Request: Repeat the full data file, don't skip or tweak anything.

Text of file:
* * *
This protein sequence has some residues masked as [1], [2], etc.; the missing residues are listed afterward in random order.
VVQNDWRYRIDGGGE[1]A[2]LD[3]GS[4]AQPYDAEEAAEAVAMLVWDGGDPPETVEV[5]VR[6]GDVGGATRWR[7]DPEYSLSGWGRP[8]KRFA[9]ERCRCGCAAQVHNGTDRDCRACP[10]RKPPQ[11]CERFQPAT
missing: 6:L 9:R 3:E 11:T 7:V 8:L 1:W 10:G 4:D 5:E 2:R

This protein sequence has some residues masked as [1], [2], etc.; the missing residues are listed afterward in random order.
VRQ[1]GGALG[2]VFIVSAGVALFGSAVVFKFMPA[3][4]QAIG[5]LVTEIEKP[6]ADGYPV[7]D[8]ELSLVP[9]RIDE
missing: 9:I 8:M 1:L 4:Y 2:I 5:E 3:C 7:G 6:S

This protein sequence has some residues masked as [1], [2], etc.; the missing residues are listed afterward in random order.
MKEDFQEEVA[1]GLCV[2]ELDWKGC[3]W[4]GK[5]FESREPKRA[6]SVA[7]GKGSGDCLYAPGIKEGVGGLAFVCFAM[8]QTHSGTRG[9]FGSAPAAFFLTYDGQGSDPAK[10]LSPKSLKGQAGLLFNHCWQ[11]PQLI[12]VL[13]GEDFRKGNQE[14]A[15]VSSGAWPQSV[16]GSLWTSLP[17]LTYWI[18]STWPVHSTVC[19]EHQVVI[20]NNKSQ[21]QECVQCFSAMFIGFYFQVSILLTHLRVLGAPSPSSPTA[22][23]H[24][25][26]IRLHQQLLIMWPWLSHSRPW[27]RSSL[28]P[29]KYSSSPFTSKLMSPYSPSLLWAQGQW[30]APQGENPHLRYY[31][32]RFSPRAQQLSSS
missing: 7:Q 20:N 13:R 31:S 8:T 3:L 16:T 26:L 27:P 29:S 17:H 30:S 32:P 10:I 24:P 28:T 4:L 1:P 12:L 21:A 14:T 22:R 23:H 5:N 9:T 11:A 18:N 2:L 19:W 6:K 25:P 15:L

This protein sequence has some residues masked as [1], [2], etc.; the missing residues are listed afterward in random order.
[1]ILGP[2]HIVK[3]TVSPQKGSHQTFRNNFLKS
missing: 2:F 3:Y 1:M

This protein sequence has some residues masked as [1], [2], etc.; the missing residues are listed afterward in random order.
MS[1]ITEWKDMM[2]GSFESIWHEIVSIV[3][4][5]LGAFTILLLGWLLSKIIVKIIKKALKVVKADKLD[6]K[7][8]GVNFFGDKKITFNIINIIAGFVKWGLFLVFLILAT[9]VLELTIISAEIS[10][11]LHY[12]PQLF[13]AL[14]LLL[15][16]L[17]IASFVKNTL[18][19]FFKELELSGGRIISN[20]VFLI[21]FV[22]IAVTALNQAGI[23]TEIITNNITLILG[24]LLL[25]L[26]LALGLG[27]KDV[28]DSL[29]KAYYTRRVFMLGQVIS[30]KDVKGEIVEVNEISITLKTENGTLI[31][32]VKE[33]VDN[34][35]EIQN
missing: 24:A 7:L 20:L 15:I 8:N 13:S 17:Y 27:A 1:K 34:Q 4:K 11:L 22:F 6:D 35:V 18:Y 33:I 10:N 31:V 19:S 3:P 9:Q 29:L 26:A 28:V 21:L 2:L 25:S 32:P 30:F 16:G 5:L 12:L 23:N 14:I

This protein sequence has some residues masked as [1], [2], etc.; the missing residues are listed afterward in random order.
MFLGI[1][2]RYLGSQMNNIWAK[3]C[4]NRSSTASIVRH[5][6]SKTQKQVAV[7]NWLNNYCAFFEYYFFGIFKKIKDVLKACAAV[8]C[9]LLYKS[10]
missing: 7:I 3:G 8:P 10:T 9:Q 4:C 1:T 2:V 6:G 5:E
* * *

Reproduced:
This protein sequence has some residues masked as [1], [2], etc.; the missing residues are listed afterward in random order.
VVQNDWRYRIDGGGE[1]A[2]LD[3]GS[4]AQPYDAEEAAEAVAMLVWDGGDPPETVEV[5]VR[6]GDVGGATRWR[7]DPEYSLSGWGRP[8]KRFA[9]ERCRCGCAAQVHNGTDRDCRACP[10]RKPPQ[11]CERFQPAT
missing: 6:L 9:R 3:E 11:T 7:V 8:L 1:W 10:G 4:D 5:E 2:R

This protein sequence has some residues masked as [1], [2], etc.; the missing residues are listed afterward in random order.
VRQ[1]GGALG[2]VFIVSAGVALFGSAVVFKFMPA[3][4]QAIG[5]LVTEIEKP[6]ADGYPV[7]D[8]ELSLVP[9]RIDE
missing: 9:I 8:M 1:L 4:Y 2:I 5:E 3:C 7:G 6:S

This protein sequence has some residues masked as [1], [2], etc.; the missing residues are listed afterward in random order.
MKEDFQEEVA[1]GLCV[2]ELDWKGC[3]W[4]GK[5]FESREPKRA[6]SVA[7]GKGSGDCLYAPGIKEGVGGLAFVCFAM[8]QTHSGTRG[9]FGSAPAAFFLTYDGQGSDPAK[10]LSPKSLKGQAGLLFNHCWQ[11]PQLI[12]VL[13]GEDFRKGNQE[14]A[15]VSSGAWPQSV[16]GSLWTSLP[17]LTYWI[18]STWPVHSTVC[19]EHQVVI[20]NNKSQ[21]QECVQCFSAMFIGFYFQVSILLTHLRVLGAPSPSSPTA[22][23]H[24][25][26]IRLHQQLLIMWPWLSHSRPW[27]RSSL[28]P[29]KYSSSPFTSKLMSPYSPSLLWAQGQW[30]APQGENPHLRYY[31][32]RFSPRAQQLSSS
missing: 7:Q 20:N 13:R 31:S 8:T 3:L 16:T 26:L 27:P 29:S 17:H 30:S 32:P 10:I 24:P 28:T 4:L 1:P 12:L 21:A 14:T 22:R 23:H 5:N 9:T 11:A 18:N 2:L 19:W 6:K 25:P 15:L

This protein sequence has some residues masked as [1], [2], etc.; the missing residues are listed afterward in random order.
[1]ILGP[2]HIVK[3]TVSPQKGSHQTFRNNFLKS
missing: 2:F 3:Y 1:M

This protein sequence has some residues masked as [1], [2], etc.; the missing residues are listed afterward in random order.
MS[1]ITEWKDMM[2]GSFESIWHEIVSIV[3][4][5]LGAFTILLLGWLLSKIIVKIIKKALKVVKADKLD[6]K[7][8]GVNFFGDKKITFNIINIIAGFVKWGLFLVFLILAT[9]VLELTIISAEIS[10][11]LHY[12]PQLF[13]AL[14]LLL[15][16]L[17]IASFVKNTL[18][19]FFKELELSGGRIISN[20]VFLI[21]FV[22]IAVTALNQAGI[23]TEIITNNITLILG[24]LLL[25]L[26]LALGLG[27]KDV[28]DSL[29]KAYYTRRVFMLGQVIS[30]KDVKGEIVEVNEISITLKTENGTLI[31][32]VKE[33]VDN[34][35]EIQN
missing: 24:A 7:L 20:L 15:I 8:N 13:S 17:Y 27:A 1:K 34:Q 4:K 11:L 22:F 6:D 35:V 18:Y 33:I 10:N 31:V 19:S 3:P 9:Q 29:L 26:A 28:V 21:L 2:L 25:S 32:P 30:F 16:G 5:L 12:L 23:N 14:I

This protein sequence has some residues masked as [1], [2], etc.; the missing residues are listed afterward in random order.
MFLGI[1][2]RYLGSQMNNIWAK[3]C[4]NRSSTASIVRH[5][6]SKTQKQVAV[7]NWLNNYCAFFEYYFFGIFKKIKDVLKACAAV[8]C[9]LLYKS[10]
missing: 7:I 3:G 8:P 10:T 9:Q 4:C 1:T 2:V 6:G 5:E